As many of you know, last weekend was a busy weekend as I was covering the 10th annual Afro-Punk Festival in the Fort Greene section of Brooklyn. With their being a continuing examination of what it means to be Black in America, in light of the Trayon Martin murder case, the Afropunk Festival takes on a deeper importance as it helps redefine what Black is by straying as far as possible from media saturated stereotypes. Of course, like any institution should Afropunk has been re-examining itself a bit and has been criticized by some for various issues – mainly the fact that there’s less punk and more alt/indie stuff. (That’s another issue beyond the scope of this post though.)
In any case, I managed to be in the media tent for some beer or to say hello to one of my fellow photographers/bloggers when I came across the legendary Chuck D. of Public Enemy being interviewed by a website whose name I missed in the fray of things. Sadly, I didn’t catch all of it – there was one part in which the interviewer asked him about Kendrick Lamar and Chuck replied. “Everyone is talking about this one verse. Not a whole song. One verse.” He went on to say that if emcees really want to compete out there, that they have to “dictionary their game up.” (I still have that phrase in my head and it makes me laugh. But it’s so very true.)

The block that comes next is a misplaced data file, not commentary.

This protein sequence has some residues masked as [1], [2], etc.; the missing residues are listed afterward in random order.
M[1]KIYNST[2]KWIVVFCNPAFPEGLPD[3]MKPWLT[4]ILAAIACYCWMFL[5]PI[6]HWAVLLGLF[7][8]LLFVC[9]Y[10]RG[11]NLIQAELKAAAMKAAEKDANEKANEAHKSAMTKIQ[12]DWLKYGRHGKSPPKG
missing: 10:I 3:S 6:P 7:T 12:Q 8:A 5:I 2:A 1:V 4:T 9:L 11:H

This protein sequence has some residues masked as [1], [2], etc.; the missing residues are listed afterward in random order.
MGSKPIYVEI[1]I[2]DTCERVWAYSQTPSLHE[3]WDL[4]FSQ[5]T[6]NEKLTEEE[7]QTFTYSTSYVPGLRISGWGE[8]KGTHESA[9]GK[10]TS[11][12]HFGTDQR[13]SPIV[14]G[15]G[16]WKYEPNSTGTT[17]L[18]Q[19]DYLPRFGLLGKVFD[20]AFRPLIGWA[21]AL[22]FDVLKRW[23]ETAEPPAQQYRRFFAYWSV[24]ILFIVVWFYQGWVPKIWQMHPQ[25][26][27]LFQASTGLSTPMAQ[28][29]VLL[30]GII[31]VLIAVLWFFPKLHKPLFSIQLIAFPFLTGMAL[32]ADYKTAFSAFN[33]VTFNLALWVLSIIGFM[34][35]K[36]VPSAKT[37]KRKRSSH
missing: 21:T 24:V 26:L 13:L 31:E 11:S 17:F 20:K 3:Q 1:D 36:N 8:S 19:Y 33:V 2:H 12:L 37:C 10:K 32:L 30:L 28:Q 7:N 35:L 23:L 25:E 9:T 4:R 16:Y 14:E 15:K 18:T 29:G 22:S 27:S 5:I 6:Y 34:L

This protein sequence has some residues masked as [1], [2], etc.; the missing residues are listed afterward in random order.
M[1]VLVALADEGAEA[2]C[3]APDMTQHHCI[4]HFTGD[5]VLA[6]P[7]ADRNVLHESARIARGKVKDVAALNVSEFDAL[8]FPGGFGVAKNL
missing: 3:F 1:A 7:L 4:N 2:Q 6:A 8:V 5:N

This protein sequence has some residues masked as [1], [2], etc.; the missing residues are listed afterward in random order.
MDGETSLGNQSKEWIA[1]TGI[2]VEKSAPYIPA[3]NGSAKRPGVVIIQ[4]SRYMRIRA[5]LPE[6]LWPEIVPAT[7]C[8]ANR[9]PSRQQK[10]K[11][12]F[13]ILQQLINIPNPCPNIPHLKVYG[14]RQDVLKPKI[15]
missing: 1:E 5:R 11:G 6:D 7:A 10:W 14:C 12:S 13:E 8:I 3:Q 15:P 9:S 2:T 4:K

In this brief segment that I did catch, Chuck D. schools us all on live performance, reminding us that the audience can and will rip you the shreds if you don’t bring your A game. He also reminds artists that having an awful, unprepared show is an affront to the audience, that even if it’s a free show, wasting someone’s time is a terrible thing; time is money after all, he says. (Chuck Chillout, who’s standing right over his shoulder chimes in every now and then. Adding to the impromptu and kind of surreal experience for me. As a fan and as a blogger, this was something I never thought I’d experience.)
So check out this brief segment of the master teacher Chuck D. You’ll learn something from the man, I promise.